Greek post-war policy was primarily oriented towards rapid economic development whilst seeking monetary stability. The 1953 currency devaluation and trade liberalization amidst a relatively stable international economic environment were very helpful.9 The Greek economy grew on average by 6.5 percent between 1950-1961, while growth during the period 1961-1979 was even more impressive, 7.4 percent.10 

However, this period is also the one in which high rates of economic growth were for the first time accompanied by structural economic problems. First, inflation averaged 16 percent between the two oil crises in the 1970s, thus offsetting growth rates. Secondly, worsening balance of payments difficulties resulted from the slowing down of foreign currency inflows. Thirdly, the commitment to monetary and fiscal stability that had underpinned the Greek post-war economic paradigm11 came to an end in the immediate post-dictatorship (post-1974) period, as democratic transition made expansionism the preferred pathway to legitimize the new regime. The politics of expansionism was enthusiastically adopted by the centre-right New Democracy (ND) governments of the 1970s (1974-1981), accompanied by nationalizations of select industries.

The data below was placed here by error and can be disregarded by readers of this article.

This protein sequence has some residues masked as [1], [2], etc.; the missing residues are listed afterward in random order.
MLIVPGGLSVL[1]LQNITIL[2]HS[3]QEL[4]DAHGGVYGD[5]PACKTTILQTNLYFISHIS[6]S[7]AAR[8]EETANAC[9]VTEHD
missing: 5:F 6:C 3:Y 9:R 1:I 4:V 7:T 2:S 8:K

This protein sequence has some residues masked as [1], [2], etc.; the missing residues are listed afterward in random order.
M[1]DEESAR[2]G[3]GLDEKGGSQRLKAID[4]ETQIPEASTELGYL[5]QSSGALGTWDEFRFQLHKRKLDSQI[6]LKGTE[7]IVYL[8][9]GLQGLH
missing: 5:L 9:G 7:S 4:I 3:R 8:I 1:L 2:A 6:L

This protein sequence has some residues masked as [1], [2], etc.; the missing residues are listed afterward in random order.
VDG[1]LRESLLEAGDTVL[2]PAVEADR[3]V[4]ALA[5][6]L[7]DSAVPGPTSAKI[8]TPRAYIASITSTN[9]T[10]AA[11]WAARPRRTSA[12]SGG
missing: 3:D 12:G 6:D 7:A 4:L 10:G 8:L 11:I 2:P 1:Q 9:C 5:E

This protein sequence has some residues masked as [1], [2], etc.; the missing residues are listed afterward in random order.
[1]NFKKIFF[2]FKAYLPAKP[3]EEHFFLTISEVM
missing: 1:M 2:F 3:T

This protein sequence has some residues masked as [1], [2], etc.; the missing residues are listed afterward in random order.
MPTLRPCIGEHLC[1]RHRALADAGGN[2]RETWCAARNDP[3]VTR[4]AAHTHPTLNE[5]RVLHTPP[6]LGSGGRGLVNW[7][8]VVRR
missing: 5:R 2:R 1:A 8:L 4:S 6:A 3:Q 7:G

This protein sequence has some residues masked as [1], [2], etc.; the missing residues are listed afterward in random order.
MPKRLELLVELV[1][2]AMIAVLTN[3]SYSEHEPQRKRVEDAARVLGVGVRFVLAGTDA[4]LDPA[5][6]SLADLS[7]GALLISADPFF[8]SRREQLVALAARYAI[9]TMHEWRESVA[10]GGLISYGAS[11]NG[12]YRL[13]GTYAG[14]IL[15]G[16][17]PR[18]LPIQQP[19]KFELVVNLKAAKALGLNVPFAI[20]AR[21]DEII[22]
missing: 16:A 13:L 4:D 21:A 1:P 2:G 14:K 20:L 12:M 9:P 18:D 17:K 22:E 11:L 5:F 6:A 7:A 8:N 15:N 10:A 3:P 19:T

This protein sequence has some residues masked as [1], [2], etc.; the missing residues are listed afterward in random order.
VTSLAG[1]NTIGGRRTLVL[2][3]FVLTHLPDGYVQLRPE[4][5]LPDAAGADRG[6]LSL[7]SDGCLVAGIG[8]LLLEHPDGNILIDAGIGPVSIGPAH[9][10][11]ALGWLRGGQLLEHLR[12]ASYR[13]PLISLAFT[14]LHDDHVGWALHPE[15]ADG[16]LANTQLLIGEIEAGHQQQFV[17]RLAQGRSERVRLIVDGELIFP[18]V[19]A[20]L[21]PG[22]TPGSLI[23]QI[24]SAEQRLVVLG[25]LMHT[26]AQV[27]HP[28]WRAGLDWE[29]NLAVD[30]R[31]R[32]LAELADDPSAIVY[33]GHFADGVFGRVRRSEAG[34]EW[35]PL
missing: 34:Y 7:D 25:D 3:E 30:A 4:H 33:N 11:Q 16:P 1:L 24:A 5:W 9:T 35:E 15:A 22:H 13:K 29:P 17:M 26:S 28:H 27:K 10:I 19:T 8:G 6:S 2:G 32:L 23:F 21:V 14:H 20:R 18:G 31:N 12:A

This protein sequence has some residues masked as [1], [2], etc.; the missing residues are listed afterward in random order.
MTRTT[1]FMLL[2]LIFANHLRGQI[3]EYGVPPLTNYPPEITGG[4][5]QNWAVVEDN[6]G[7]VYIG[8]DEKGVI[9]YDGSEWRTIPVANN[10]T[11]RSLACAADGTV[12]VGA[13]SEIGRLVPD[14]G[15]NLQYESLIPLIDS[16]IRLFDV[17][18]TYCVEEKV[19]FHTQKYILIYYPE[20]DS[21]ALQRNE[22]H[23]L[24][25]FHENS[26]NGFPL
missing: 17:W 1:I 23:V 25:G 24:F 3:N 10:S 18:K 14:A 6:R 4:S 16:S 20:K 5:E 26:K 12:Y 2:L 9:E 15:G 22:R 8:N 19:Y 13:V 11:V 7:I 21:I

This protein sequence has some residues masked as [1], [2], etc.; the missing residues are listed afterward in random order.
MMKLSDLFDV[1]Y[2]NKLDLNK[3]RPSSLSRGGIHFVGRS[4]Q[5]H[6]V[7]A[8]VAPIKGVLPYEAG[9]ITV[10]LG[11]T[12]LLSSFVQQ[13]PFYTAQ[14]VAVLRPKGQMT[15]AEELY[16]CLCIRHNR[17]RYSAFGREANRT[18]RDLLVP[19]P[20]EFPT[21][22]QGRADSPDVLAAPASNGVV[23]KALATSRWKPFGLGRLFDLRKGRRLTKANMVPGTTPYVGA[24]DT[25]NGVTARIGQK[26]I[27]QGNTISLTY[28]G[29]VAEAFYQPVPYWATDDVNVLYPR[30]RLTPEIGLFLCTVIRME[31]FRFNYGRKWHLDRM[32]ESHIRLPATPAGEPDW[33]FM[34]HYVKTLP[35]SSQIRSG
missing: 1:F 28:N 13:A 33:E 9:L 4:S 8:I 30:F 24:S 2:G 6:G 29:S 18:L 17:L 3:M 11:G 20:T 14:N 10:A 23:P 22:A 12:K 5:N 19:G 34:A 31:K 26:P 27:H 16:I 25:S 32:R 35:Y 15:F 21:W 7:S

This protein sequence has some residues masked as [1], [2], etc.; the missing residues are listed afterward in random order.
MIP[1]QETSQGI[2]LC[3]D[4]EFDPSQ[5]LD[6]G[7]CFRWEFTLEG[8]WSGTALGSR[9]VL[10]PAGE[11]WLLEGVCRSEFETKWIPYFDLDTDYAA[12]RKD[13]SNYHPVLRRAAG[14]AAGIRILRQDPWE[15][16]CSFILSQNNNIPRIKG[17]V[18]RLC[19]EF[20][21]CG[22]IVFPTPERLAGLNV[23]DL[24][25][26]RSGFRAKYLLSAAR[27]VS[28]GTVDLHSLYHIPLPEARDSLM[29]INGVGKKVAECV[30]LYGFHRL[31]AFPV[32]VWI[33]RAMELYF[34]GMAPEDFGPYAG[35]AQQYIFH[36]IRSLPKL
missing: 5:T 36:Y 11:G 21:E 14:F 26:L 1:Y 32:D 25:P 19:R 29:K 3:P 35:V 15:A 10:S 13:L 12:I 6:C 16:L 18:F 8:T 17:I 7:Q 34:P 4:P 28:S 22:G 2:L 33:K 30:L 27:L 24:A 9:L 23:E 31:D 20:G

The 1980s is the defining decade of modern Greece. The civilianization of the regime and democratic consolidation12 went hand in hand with rising aspirations by the middle classes that emerged following the economic upturn of the 1950s and 1960s. On the political level, new actors made a powerful entry through the 1981 electoral victory of the Socialist Party (PASOK). The latter’s call for politics to benefit the “non-privileged” resonated strongly with the vast strata of self-employed craftsmen, tradesmen, agricultural laborers and low- and middle-ranking state officials.13 However, the economy entered a period of high inflation and low growth. Loss of competitiveness in the international market was accompanied by the emergence of “ailing industries” bailed out by the state for electoral purposes. While the EU sought to encourage liberalization reforms in line with its professed plans for a Single Market, the government avoided electorally painful economic restructuring.